I then showed her that in a short period before our interview, I found more than 120 accounts impersonating three of the military's top generals. This one has edited photos of Army Gen. Mark Milley with captions like "Rolling to Duty!!" & lovesick comments from women.
Before the interview with Ms. Joiner, I reported 46 of the accounts to Instagram. Within 24 hours, it responded to each one with a message: We reviewed the account and it doesn't break our rules.

I sent the full list to the Pentagon. Four months later, 25 were still active.
Back on Renee's trail, I went through her receipts. She sent most of her money to people across the U.S. Her scammer told her they were "Army agents." They were in fact money mules who scammers use to launder funds. They can be accomplices or victims themselves.
So I went and knocked on the doors of one of those people, a woman in New Jersey named Maria. When she answered, I asked her if she had heard from any military men on Facebook. Her face dropped. "Yes," she said. "A lot."
Sadly, Maria was a victim of the same fraud -- by the same scammers.

Her story reflects that of likely thousands of other victims: Her husband died; she was lonely; she joined Facebook; she got into a relationship with a supposed soldier; and she lost her life savings.
The story then took a deeply tragic turn. After struggling to reach Renee, I searched her name on the internet and was sickened to learn her husband had killed her, her father and then himself.

It deeply affected me. I wrote about the experience here:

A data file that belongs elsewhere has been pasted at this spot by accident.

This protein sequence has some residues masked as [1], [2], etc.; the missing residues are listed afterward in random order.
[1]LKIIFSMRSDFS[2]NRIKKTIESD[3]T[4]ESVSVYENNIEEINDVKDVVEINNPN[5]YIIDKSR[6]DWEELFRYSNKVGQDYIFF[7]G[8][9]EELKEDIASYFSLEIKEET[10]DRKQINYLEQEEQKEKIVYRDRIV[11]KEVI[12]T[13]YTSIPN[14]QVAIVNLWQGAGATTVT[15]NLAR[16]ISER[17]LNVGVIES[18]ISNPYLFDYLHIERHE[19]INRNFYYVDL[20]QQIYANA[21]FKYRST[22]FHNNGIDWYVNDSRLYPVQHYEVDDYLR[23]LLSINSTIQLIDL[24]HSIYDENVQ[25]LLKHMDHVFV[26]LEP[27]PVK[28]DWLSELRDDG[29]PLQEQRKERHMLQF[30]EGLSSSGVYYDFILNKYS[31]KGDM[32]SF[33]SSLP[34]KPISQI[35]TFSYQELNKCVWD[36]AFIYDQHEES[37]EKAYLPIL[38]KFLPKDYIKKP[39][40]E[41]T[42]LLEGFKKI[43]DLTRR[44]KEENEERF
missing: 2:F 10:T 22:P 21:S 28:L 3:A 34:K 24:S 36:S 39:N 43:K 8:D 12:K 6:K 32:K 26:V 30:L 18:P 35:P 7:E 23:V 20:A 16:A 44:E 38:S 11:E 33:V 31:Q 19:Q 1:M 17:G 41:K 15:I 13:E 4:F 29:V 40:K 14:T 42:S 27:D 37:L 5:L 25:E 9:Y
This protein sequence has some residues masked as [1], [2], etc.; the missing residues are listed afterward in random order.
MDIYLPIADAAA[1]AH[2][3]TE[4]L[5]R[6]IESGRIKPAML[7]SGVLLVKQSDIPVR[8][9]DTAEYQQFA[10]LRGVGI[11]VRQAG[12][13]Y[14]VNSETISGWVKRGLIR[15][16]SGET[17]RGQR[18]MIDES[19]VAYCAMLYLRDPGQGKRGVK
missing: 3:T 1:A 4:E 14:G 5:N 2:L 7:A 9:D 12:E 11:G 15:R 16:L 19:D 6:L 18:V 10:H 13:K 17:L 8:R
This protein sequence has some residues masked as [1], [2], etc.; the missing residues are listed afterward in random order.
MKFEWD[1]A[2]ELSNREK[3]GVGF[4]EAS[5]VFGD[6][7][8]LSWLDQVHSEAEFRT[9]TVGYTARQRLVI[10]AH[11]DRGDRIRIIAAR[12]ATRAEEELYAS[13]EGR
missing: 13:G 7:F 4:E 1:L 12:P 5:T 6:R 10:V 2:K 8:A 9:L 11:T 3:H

nytimes.com/2019/07/28/rea…
Renee wanted this story told, so we kept going.

Our next stop: Nigeria. I messaged more than 100 scammers for interviews, but most either ignored me or tried to scam me. So I went to the internet cafes, and met one happy to tell his story.
Akinola Bolaji has run scams for 20 years. While posing as an American fisherman, he developed a monthslong Facebook romance with a woman. He told her he was stuck in Nigeria and needed a plane ticket. But before she sent money, he was overcome with guilt. He had fallen in love.
He told her the truth. “She cried, cried, cried,” he said. “I feel very bad.” He has since quit love scams because “it damages the heart."

Bolaji lated invited us to his place, which was covered with photos of his favorite celebrity, Queen Elizabeth II. "Strong woman," he said.
But we were there to find Renee's and Maria's scammers.

I had confirmed via sources that their money had ended up in Owerri, Nigeria - and, specifically, to this bank.

I obtained four addresses for two men who received their money. I knocked on the doors but all were dead ends.